New 55 gallon tank...where to start?
I have a newly set-up 55 gallon tank.
It has been set up for 10 weeks now with live sand (~2.5inches) from week 2 and live rock (~40kg) from week 3.
I have 2 T8 marine lamps (1 blue, 1 white) .
I have a Fluval 205 external filter with 2 Maxi-jet 680l/h power heads for circulation (Need to add a protein skimmer? When?)
pH = 8.2, Amm = 0ppm, Nitrite = 0ppm, Nitrate = 0ppm
Temperature at a steady 25/26C.
I have been looking at all of the species of fish available to me, and obviously, being a beginner in Saltwater fish i have no idea about the compatibility of the fish. I am looking to eventually establish a mixed reef aquarium with some hardy corals/polyps some fish and a few inverts.
The fish i have been looking at are listed below but i have no idea about eventual sizes, compativility, which to add first, how long between, how many at a time etc so any help would be greatly apprectiated.
Clown fish (Occelaris or black?)
Yellow Tail Damsels OR blue/green chromis?
Blennies OR Gobies.
A tang/surgeon of some sort OR a foxface rabbitfish?
Obvioulsy i won't want to add all of the above but wanted to leave my options open incase of some clashes??
I also recently (~4 weeks ago) had a massive brown Algae outbreak which has now just left me with lots of dead algae. Can i get in a clean-up crew to sort this out? Hermits/Starfish/Shrimps?? Obviously i want to keep fish/inverts that are going to be compatible with the LR and any hard corals/polyps (any particular suggestions?) i may add later.
Thanks for your help. 8)
Re: New 55 gallon tank...where to start?
[quote="Mahunky06"] (Need to add a protein skimmer? When?)[/quote="Mahunky06"]
The sooner the better, especially if this is going to be a reef tank.
What kind of test kits are you using? If they are strip tests, toss them and get yourself a good set of liquid kits. API makes a good master kit, but calcium will need to be purchased seperately.
I also didn't see a listing for spg/salinity... do you have a hydrometer? This is also something that must be checked often. Anytime water goes into a tank or comes out of a tank, salinity should be checked before adding anything. Evaporation will have an effect on salinity, as will salt creep (yes, everyone gets this, it's the dried/crystalized salt on cords, around filters, tanks, etc... where water or moisture from the tank has dried. Water evaporates, salt does not. As that salt dries in other places, it is no longer in the tank, which will lower salinity. Frequent salinity fluctuations are very dangerous to most animals, and especially to corals and other inverts just as a proper calcium levels are needed for these animal's organs to function properly.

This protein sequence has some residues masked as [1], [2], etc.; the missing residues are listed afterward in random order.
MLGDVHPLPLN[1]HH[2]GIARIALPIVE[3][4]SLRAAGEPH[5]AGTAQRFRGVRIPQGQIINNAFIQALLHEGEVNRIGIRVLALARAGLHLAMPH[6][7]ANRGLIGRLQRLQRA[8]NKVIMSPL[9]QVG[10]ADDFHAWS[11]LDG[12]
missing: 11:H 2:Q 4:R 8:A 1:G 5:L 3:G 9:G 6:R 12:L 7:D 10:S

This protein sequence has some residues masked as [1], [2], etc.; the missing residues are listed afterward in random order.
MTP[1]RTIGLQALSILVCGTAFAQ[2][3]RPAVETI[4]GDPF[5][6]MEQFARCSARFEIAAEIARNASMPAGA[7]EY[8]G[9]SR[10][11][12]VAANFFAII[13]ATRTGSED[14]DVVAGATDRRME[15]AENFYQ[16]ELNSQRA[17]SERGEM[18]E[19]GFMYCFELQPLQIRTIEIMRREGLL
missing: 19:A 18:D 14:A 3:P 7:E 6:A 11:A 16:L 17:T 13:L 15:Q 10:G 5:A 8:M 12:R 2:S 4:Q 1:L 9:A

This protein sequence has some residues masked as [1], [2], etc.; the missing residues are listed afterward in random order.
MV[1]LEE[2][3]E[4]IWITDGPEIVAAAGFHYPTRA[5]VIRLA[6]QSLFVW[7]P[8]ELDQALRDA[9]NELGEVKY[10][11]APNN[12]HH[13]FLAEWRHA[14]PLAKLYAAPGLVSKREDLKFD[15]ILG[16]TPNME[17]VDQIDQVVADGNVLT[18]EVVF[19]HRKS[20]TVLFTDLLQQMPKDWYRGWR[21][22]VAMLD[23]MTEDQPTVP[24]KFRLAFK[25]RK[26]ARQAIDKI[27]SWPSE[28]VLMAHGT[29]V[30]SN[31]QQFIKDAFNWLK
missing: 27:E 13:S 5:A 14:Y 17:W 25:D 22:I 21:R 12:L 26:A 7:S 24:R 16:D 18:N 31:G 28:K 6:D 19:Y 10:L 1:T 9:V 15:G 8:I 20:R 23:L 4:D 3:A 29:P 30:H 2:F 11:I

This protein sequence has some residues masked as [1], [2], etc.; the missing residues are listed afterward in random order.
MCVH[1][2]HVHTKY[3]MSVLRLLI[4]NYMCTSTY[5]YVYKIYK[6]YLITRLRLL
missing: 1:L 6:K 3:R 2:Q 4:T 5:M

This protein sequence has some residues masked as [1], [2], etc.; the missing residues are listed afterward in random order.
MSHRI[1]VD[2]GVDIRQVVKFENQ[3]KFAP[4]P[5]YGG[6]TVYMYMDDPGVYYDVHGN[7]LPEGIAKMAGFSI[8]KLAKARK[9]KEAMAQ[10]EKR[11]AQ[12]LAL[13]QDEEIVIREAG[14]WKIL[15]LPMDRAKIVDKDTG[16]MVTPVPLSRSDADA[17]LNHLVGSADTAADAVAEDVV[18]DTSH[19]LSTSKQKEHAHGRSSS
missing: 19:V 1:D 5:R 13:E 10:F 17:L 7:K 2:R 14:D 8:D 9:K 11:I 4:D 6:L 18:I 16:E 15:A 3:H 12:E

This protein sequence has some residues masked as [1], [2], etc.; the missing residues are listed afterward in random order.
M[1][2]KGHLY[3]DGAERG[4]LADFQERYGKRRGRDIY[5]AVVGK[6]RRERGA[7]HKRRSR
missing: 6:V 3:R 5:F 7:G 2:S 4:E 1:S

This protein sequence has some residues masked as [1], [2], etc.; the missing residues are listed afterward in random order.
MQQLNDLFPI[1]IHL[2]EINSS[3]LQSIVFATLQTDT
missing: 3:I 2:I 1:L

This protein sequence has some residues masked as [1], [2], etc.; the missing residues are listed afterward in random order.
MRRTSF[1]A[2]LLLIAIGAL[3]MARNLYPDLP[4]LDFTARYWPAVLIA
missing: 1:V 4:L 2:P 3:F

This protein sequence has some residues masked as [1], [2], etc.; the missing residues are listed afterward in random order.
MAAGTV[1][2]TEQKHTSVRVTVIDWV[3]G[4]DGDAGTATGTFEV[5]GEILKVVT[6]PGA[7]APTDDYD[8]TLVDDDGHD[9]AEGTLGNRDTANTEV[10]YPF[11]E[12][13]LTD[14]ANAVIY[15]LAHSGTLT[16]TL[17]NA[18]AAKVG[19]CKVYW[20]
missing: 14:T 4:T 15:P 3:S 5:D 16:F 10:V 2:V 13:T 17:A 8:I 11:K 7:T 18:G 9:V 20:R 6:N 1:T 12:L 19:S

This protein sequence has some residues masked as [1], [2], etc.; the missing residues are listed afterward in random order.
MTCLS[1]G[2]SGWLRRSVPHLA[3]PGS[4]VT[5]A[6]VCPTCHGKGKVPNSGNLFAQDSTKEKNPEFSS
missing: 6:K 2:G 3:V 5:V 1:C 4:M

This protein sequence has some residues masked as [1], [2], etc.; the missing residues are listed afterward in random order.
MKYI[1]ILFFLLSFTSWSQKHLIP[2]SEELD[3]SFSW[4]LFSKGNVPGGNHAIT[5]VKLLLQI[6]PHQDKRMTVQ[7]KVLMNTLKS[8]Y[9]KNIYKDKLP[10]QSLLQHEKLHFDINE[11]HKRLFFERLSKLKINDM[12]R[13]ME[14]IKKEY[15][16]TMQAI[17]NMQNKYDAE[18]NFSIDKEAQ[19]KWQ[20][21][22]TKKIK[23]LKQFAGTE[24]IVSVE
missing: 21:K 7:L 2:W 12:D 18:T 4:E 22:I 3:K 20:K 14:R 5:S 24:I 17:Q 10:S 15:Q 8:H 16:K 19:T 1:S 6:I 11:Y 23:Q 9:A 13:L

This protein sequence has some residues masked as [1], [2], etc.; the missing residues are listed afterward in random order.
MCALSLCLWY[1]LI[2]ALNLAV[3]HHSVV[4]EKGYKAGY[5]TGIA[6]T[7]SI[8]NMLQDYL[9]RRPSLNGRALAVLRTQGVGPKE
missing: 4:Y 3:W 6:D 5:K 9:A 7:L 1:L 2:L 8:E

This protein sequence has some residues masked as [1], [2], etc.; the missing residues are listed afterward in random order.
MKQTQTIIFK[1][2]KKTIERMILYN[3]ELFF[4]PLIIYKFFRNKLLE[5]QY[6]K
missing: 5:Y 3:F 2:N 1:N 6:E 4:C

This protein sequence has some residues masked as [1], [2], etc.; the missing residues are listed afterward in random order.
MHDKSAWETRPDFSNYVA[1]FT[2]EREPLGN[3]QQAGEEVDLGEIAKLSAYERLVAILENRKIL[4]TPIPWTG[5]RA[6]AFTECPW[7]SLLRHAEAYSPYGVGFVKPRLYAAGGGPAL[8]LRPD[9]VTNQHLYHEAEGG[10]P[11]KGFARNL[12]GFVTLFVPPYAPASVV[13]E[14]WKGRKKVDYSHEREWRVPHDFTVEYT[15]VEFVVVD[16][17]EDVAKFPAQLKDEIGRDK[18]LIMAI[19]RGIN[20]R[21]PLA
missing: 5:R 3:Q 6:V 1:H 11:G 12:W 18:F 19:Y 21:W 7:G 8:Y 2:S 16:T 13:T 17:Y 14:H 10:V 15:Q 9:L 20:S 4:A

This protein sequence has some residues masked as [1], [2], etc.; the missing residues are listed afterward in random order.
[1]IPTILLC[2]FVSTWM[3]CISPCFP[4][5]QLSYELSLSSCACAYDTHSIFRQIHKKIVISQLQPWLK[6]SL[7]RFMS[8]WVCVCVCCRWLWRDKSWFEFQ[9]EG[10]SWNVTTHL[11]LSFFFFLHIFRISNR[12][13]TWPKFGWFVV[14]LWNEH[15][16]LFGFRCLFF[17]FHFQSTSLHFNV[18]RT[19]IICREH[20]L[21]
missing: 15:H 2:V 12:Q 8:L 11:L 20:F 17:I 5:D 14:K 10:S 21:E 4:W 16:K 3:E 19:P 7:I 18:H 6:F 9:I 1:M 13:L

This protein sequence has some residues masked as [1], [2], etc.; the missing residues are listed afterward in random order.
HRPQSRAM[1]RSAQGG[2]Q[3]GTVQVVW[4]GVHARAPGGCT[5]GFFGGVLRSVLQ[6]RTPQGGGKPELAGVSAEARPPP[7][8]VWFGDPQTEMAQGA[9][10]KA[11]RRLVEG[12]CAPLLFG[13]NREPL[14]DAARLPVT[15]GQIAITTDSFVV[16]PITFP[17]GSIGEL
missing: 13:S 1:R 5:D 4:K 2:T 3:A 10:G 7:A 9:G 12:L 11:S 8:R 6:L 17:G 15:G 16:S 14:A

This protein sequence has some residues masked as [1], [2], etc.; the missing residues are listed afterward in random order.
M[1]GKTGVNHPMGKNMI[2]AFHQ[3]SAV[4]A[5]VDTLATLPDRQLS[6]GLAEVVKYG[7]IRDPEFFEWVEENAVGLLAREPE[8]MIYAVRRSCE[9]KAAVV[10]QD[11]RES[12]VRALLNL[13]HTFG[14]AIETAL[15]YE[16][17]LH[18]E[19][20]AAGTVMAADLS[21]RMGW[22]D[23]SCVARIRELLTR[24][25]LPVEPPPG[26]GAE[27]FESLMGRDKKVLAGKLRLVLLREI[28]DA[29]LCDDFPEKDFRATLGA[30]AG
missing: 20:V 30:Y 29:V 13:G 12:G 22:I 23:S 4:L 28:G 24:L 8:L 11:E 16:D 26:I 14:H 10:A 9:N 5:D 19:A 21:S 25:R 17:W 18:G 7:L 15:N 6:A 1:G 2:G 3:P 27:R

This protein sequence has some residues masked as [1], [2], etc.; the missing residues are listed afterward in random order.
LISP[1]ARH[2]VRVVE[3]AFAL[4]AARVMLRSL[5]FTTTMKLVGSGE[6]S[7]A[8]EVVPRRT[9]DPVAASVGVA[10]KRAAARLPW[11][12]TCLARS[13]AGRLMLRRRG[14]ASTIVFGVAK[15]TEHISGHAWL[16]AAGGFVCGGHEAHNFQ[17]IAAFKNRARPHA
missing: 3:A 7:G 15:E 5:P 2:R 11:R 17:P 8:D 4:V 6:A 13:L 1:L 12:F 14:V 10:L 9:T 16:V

I went out at the weekend and found possibly the BEST LFS i have located so far. They were very clued up and spot on with the water testing. My water was perfect with regards to Amm, Nitrate, Nitrite, PH, temp but when the dKH was tested i ended up at a value of 20! spg was at 1.031 so a little high also. They advised i bring the spg down with water changes with RO water and the dKH should follow. I have changed ~8 gallons in my 55gallon now and the dKH has only dropped to 18. Am i right in thinking that the ideal is between 8-14 dKH? Shall i just continue with water changes until i get to the desired dKH? My spg is fine now at 1.024, so i'll need to continue with salt water... I have also bought Ca/Mg test kits and will test these as soon as i have sorted out the dKH. Is there anything else i should be doing or is this all good? So so far no fish, but i'm glad of that in a way and the LFS seem pretty good, not allowing me to have them. I have also purchased a Refractometer, how handy!
Did they give you the test results in numbers?
Without us knowing all of the numbers, there isn't much anyone here can do to help you. Each number individually means something, but also how they balance together. Quite often when 1 thing is off, the cause is found in other readings for other levels. Everything works together.
If you post all of the levels, we can take a look and see what matches up where... and the calcium & magnesium numbers will help also.
It's going to be very important for us to always know those test result numbers before we can do much to help... even the simplest of problems will usually show something there. Those of us with the experience in this hobby/profession will tend to recognize things that the newbie will too often miss.
Also, be aware, the lighting you have right now will likely not be enough when it comes to adding corals... what bulbs are in you fixtures? Blue and white doesn't tell us anything about them, really.
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